Podcast #9b Online and Digital Activism: The Good, Bad and the Ugly!*
This is part two of the podcast episode about "Online and Digital activism" with Phillip and Charity. You'll find more answers to what it i…
To be mentally ill and not know there is help is maybe the worst thing to experience. Mental health isn't something we can afford to ignore anymore.
For months I couldn't get out of bed, I hated life, felt hopeless and even wished I was dead so that I wasn't here anymore and I didn't know what to do. I was depressed but I didn't seek help because truth be told I didn't know help was out there or how to even start. Like most of us, I too thought mental illness is that mad man in my village ploughing through garbage. But I was wrong.
According to WHO, mental health is a state of well-being in which the individual realizes his or her own abilities, can cope with the normal stresses of life, can work productively and is able to make a contribution to his or her community. Mental illness then becomes the opposite of that and to that effect, according to the Diagnostic and Statistical Manual of Mental Disorders , over 100 mental disorders exist. The problem though is that in Uganda, a country of 44+ million people, there are only about 50 psychiatrists who can diagnose and treat. To say this is dire would be understating it.
Nonetheless, mental health help is offered in the country. Whilst speaking to Dr. Agaba Denis, a resident at the Department of Psychiatry for Makerere University in Mulago, I got to learn that there is a free mental-health clinic in Mulago Hospital. It is called the SB Bosa Mental Health Unit, something I didn’t have knowledge of. He tells me that on average the clinic will receive about 30 patients needing help. While these numbers are high enough, they are also representative of the fact that people are seeking help. This can be attributed to the growing mental-health advocacy and the growing capacity to diagnose in terms of the human resource.
People still have the perception that if you don’t have physical pain then you are not ill. Depression is just termed as lazy and mental illness is explained as a curse. In Uganda, culture and religion also play a big part in an individual’s social health. As such a lot of people have often sought mental health help from their religious and cultural leaders. In fact, Dr. Agaba tells me that according to a study done by Dr. Catherine Abbo and others, before people go to Butabika 60% have sought help from cultural avenues and 85% have sought help from religious avenues.
To that extent, Dr. Agaba advises that it's best to acknowledge a patient’s efforts in seeking help from these avenues. It has to be a step-by-step endeavor to a point where the individuals themselves favor medical help to alternative forms of help. “You can’t tear the culture away from an individual because that would mean removing an important fragment of the social aspect of the individual, leaving them misplaced” said Dr. Agaba. The idea is, the death of culture is a risk factor for mental illness since there are aspects of our culture that were protective against mental illness.
The truth is, as Dr. Agaba admits, in dealing with a patient you ought to promote the healthy aspects of culture. For example, societies had been accustomed to fire-place discussions, family merry-making and the like, all of which has often played a part in keeping people at a good level of mental health. The trouble though is as culture breaks away and people become more individualistic, we end up breaking down because the social support structure that culture enables is lost. As such Illnesses like depression which is the number one mental illness in Uganda, are on the rise. So, people need help - medical help. However, according to the WHO promind study of 2012 on Uganda, the unmet need of psychiatrists in Uganda has been put at 93%.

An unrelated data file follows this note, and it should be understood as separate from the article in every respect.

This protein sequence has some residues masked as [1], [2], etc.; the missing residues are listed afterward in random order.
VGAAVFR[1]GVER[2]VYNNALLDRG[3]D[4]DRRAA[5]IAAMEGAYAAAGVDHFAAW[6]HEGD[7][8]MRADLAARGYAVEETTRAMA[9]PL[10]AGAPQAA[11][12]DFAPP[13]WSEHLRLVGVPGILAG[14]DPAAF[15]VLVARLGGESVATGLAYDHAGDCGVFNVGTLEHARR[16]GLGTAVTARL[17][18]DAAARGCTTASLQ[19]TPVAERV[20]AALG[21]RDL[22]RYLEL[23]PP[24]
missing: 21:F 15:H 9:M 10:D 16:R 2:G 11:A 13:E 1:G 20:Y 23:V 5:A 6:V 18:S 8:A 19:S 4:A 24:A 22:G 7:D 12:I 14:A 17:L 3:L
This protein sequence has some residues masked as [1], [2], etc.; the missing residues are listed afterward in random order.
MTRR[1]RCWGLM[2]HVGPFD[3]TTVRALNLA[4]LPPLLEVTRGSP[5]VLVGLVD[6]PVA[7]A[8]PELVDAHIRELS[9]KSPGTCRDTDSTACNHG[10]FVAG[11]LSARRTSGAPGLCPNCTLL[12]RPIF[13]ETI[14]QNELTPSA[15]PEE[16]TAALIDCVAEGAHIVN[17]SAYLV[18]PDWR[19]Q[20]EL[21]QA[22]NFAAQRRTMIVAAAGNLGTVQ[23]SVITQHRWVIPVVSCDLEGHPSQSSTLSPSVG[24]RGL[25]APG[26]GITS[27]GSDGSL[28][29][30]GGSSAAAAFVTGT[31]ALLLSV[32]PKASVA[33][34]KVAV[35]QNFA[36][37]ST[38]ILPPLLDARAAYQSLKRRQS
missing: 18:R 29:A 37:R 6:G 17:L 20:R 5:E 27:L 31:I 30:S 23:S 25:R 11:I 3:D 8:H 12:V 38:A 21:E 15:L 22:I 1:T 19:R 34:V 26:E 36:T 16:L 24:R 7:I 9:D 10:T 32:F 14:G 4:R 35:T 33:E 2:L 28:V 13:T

Digital spaces can be exploited to better service delivery. In a country with few psychiatrists but with the provision of the internet, services could be rendered more efficiently when some part of the practice is digital. At the Mulago hospital mental-health clinic for example, after assessment and diagnosis, someone may be admitted or put on a management program where treatment involves medication, psychotherapy and social therapy. However, outpatient individual’s must have regular visits with the psychiatrist which presents a financial burden on the individual. Someone may therefore opt not to continue with treatment, or experience aggravated stress levels that they spiral into self-hatred. According to Dr. Agaba, if some of these sessions could be conducted using digital tools such as zoom and phone calls, that would mean he can execute his job without having to move, especially now in the time of a pandemic.
Digital tools present a needed dynamic to the practice of medicine especially mental health. Someone who might be in the heat of the moment may need immediate help through therapy. Think of it this way, when you are having a panic attack, you can go through a session immediately as opposed to waiting for a physical session and yet that moment could have been a major breakthrough in your treatment. Digital spaces make accessibility easier to the person who may need help and faster. Ideally though, it’s not a one size fits all, it has to be curtailed to a particular situation because some situations can be handled digitally and others need a face to face interaction.
In any event though since the number of psychiatrists to patients is overwhelming, digital spaces would help shrink the apparentness of that number. If in a day a doctor has 10 sessions back to back, with digital sessions they can have more and still enjoy time with their families. Nonetheless, help exists. So seek it!